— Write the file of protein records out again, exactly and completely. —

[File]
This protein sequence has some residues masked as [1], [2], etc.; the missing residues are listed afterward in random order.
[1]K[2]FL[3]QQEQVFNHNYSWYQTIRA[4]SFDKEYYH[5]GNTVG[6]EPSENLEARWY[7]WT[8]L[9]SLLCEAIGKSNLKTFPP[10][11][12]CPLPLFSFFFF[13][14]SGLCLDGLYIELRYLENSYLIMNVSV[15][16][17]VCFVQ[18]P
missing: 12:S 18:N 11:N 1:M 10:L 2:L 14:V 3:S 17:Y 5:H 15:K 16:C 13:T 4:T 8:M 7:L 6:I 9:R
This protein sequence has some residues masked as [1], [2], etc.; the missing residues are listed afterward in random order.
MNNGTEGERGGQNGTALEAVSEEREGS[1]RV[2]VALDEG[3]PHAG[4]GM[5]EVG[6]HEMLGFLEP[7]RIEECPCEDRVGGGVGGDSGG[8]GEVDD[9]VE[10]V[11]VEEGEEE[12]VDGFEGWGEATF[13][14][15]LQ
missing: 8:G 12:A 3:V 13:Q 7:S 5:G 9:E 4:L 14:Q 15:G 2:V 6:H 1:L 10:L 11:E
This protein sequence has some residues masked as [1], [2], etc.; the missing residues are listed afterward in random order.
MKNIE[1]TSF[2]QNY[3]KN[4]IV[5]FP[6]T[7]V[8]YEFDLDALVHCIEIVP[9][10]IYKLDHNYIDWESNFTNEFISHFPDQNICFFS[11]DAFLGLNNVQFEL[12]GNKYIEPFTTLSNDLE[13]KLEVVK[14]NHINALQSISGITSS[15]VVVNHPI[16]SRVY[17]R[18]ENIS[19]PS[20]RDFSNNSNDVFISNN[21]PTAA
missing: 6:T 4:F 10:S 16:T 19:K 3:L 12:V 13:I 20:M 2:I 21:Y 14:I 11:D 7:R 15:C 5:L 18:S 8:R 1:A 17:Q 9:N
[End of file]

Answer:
This protein sequence has some residues masked as [1], [2], etc.; the missing residues are listed afterward in random order.
[1]K[2]FL[3]QQEQVFNHNYSWYQTIRA[4]SFDKEYYH[5]GNTVG[6]EPSENLEARWY[7]WT[8]L[9]SLLCEAIGKSNLKTFPP[10][11][12]CPLPLFSFFFF[13][14]SGLCLDGLYIELRYLENSYLIMNVSV[15][16][17]VCFVQ[18]P
missing: 12:S 18:N 11:N 1:M 10:L 2:L 14:V 3:S 17:Y 5:H 15:K 16:C 13:T 4:T 8:M 7:L 6:I 9:R
This protein sequence has some residues masked as [1], [2], etc.; the missing residues are listed afterward in random order.
MNNGTEGERGGQNGTALEAVSEEREGS[1]RV[2]VALDEG[3]PHAG[4]GM[5]EVG[6]HEMLGFLEP[7]RIEECPCEDRVGGGVGGDSGG[8]GEVDD[9]VE[10]V[11]VEEGEEE[12]VDGFEGWGEATF[13][14][15]LQ
missing: 8:G 12:A 3:V 13:Q 7:S 5:G 9:E 4:L 14:Q 15:G 2:V 6:H 1:L 10:L 11:E
This protein sequence has some residues masked as [1], [2], etc.; the missing residues are listed afterward in random order.
MKNIE[1]TSF[2]QNY[3]KN[4]IV[5]FP[6]T[7]V[8]YEFDLDALVHCIEIVP[9][10]IYKLDHNYIDWESNFTNEFISHFPDQNICFFS[11]DAFLGLNNVQFEL[12]GNKYIEPFTTLSNDLE[13]KLEVVK[14]NHINALQSISGITSS[15]VVVNHPI[16]SRVY[17]R[18]ENIS[19]PS[20]RDFSNNSNDVFISNN[21]PTAA
missing: 6:T 4:F 10:S 16:T 19:K 3:L 12:V 13:I 20:M 2:I 21:Y 14:I 11:D 7:R 15:C 5:L 18:S 8:R 1:A 17:Q 9:N